im searching for sources on the history of race/Blackness in Puerto Rico, specifically political organizing, but will settle for ANYTHING. if you know of any legit books, essays, articles etc., hit me up!
- sometimes i get mad at myself for leaving the house without an audre lorde book to peruse in my down time.
- i feel strongly one should not read Saidiya Hartman’s Scenes of Subjection on the way to work. unless of course your job involves a college classroom, or space of black radical intellectualism. not that it should not be read… its just makes the day a bit more difficult to get through.
- i don’t understand the emphasis on hoodies lately. i know it has to do with trayvon. im not sure if people wearing them are in solidarity with trayvon and other Black bodies murdered by the state or state sanctioned violence, but people are wearing and talking about them a lot. im not sure if i care to have anyone explain to me either. hoodies are about as relevant as keri hilson’s career.
- when one has a bad day at work, one should not come home and listen to a lecture by Frank Wilderson. it will cause a resignation letter to be drafted and contemplation on “what the fuck am i doing with my life?”
- the world is surprisingly yet unsurprisingly racist
- people that found Obama’s comments on Trayvon profound… really?
- people that found Obama’s comments on Trayvon racist… wait, what?
- i genuinely fear rooms full of white people, but they generally fear me. it is in that fear i find comedy, which i sometimes use to my benefit, and at times mistake for “my advantage” or sometimes a more misguided notion of “power”
- queer black men and straight black women really need to have more dialogue. then we should both shut up and listen to queer black women.
- i really wish erykah badu would hurry up and drop another album
- there are a few nikki giovanni poems i read on the bus or train, and they seriously make me contemplate launching massive amounts of violence upon any and all non-black people in my reachable space.
- ive started to read Toni Morrison’s Paradise now about four times over the past two years and still have not finished it. and its not because its not good. perhaps im lazy.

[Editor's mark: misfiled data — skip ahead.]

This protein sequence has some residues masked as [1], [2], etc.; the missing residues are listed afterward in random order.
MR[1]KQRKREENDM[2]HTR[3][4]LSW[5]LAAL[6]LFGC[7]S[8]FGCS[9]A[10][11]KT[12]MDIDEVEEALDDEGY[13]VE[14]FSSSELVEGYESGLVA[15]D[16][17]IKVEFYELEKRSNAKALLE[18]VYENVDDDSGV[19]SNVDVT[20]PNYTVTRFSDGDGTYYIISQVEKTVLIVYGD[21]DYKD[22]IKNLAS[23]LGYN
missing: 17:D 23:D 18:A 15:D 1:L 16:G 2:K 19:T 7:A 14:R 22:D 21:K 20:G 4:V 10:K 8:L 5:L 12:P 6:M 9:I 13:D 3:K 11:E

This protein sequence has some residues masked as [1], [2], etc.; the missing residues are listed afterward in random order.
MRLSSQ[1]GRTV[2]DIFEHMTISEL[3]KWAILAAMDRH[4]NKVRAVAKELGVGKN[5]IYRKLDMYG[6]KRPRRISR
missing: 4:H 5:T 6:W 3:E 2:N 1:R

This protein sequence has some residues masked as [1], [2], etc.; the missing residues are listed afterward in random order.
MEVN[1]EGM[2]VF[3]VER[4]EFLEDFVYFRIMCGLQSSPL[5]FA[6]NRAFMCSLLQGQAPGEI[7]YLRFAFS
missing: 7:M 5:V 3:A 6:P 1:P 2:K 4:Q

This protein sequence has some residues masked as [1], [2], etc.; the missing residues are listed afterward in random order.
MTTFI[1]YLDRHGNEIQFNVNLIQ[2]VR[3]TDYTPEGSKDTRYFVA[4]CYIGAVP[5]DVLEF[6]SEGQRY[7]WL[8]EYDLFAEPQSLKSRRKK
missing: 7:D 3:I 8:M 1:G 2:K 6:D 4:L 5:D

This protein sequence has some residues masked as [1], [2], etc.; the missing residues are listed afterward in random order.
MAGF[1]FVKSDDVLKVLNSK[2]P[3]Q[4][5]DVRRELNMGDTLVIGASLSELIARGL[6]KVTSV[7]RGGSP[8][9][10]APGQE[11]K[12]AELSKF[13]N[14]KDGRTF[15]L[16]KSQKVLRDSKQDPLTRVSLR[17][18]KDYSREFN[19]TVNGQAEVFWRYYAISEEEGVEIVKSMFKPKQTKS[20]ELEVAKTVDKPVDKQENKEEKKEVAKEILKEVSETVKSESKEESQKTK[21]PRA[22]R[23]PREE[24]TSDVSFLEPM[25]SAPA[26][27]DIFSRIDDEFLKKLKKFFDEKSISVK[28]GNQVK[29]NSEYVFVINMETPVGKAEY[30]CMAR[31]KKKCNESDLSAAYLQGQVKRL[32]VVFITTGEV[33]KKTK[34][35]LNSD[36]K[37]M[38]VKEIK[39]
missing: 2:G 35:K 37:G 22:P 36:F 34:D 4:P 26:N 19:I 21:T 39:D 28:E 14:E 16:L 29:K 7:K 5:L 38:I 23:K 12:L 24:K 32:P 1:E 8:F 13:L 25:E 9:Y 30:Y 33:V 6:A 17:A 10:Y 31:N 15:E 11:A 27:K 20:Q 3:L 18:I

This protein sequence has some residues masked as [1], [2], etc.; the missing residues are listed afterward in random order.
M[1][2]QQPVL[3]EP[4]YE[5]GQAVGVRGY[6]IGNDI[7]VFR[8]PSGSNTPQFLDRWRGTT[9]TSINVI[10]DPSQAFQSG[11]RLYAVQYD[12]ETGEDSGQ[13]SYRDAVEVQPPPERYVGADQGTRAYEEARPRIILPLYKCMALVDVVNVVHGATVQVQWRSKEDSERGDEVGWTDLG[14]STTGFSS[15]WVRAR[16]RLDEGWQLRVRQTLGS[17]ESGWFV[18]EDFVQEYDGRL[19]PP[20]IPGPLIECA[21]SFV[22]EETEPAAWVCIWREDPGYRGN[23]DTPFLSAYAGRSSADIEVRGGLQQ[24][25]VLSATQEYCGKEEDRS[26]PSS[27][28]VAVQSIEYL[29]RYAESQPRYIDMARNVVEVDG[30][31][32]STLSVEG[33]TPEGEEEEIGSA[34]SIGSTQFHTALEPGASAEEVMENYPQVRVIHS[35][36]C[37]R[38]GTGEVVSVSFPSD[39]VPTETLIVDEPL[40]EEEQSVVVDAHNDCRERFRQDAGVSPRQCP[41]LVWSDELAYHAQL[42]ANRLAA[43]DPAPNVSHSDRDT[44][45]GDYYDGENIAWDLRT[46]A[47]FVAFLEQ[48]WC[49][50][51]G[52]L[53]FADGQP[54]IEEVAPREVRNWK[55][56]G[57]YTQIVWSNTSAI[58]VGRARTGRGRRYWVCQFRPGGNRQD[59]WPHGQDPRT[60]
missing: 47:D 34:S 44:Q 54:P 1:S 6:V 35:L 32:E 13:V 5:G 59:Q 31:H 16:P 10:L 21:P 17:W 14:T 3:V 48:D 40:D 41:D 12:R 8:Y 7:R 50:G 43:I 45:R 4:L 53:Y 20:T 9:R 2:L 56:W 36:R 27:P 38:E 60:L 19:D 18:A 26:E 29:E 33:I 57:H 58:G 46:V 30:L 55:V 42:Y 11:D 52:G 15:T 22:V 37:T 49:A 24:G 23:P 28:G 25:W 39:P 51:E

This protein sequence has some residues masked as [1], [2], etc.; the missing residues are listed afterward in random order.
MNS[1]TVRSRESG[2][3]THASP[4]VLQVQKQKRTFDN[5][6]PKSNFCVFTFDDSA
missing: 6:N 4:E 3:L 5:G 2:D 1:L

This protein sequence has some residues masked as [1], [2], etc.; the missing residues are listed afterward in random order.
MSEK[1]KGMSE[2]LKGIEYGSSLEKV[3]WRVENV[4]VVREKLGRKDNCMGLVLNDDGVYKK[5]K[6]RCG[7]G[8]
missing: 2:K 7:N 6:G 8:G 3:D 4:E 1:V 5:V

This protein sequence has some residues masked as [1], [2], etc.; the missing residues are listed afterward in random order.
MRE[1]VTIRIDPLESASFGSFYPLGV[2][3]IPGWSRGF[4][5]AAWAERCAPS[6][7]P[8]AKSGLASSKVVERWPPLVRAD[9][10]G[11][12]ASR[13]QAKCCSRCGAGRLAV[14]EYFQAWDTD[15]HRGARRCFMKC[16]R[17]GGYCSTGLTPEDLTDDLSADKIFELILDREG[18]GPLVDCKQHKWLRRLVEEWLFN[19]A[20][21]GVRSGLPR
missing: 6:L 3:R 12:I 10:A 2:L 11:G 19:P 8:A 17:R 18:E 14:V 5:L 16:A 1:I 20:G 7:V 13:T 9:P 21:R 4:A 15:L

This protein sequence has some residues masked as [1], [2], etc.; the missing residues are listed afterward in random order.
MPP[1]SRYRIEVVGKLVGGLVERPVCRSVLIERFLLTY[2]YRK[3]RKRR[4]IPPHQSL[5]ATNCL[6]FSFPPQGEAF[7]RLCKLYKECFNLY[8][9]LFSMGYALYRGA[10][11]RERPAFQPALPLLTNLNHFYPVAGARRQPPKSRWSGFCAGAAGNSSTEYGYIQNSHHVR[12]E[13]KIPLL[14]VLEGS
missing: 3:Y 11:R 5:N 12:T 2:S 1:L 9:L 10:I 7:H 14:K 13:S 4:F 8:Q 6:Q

- my hate of Alice Walker may or may not be irrational. im genuinely not sure. i took an african feminism seminar and we read a lot of Oyeronke Oyewumi’s work, and she leans in to Walker real good. and through that, my view of Walker is tainted. and though i hate her (and that may be irrational), i own the The Color Purple musical soundtrack, and i listen to it often.
- to the folks that have reached out and asked, “where you at?” (i suppose because im not posting consistently anymore), i’m still around. sometimes i just need to read, and listen, and watch.
- how does one find queer Black radical community organizing to participate in? is there a section on craigslist?
Nat Turner and Waka Flaka, or what happens to a black student activist trained in critical black studies trying to make it in the world without getting arrested (again).
despite my post college financial insecurities and the fact my three degrees in political science. art history. and african american studies (not listed in order of importance) are so abstract it qualifies me to work in pretty much nothing except the field of academia. i quit my non-academic full time job today and traded in my benefits to (in the romantic answer) sit in this coffee shop in the middle of the day and read and write. or (in the unromantic answer) i quit because it was a job made horrible by a number of factors, mostly constructed by issues of race, class, and sexuality. and while i knew my side career in the world of fashion and retail would be no comfortable space for a radical black queer writer/activist, rent needed to be paid and working various jobs as a stylist and visual merchandiser has proven something im good at and gives me an outlet to release some of my creativity. with a full understanding there is no “safe space” in an anti-black world, a loose form of toleration becomes a tool of survival, and an unsteady peace can be found in the silence of non-response. but there is only so much a black queer can take. or something on the matter of what happens to a black student activist trained in critical black studies trying to make it in the world without getting arrested (again).
when i was working as a student activist and community organizer, my comrades and i found ourselves (more than we wanted to) having to explain, speak to, and testify against the micro-aggressions of anti-Black violence—those spirit injuring qualities of Black everyday living. though we found ourselves center stage, celebrated, and given “support” during high times of anti-black racism (“nigger” incidents, nooses hung, acts of police brutality[i], etc.) it was difficult getting our environment to reckon its ‘latent anti-blackness,’ or the fact just being Black is stressful enough. we racked our brains to the point of insanity coming up with nuanced ways of addressing the invisibility of Blackness while at the same time defending ourselves and “community” against the hypervisibility of Blackness. a task much better fought in numbers than alone. and here i find myself, on the streets of chicago, largely alone, trying to make a life for myself. running into the same issues of the past and trying to figure out the right strategies of dealing with it. which is a polite way of saying, im trying hard to keep my Nat Turner ambitions at bay and resisting the urge to send out a distress call to my various comrades now scattered throughout the world. and while im positive they are dealing with similar situations, they would laugh at me for this particular form of resistance, i quit, but before i did, i used some waka flaka flame (to perhaps my detriment).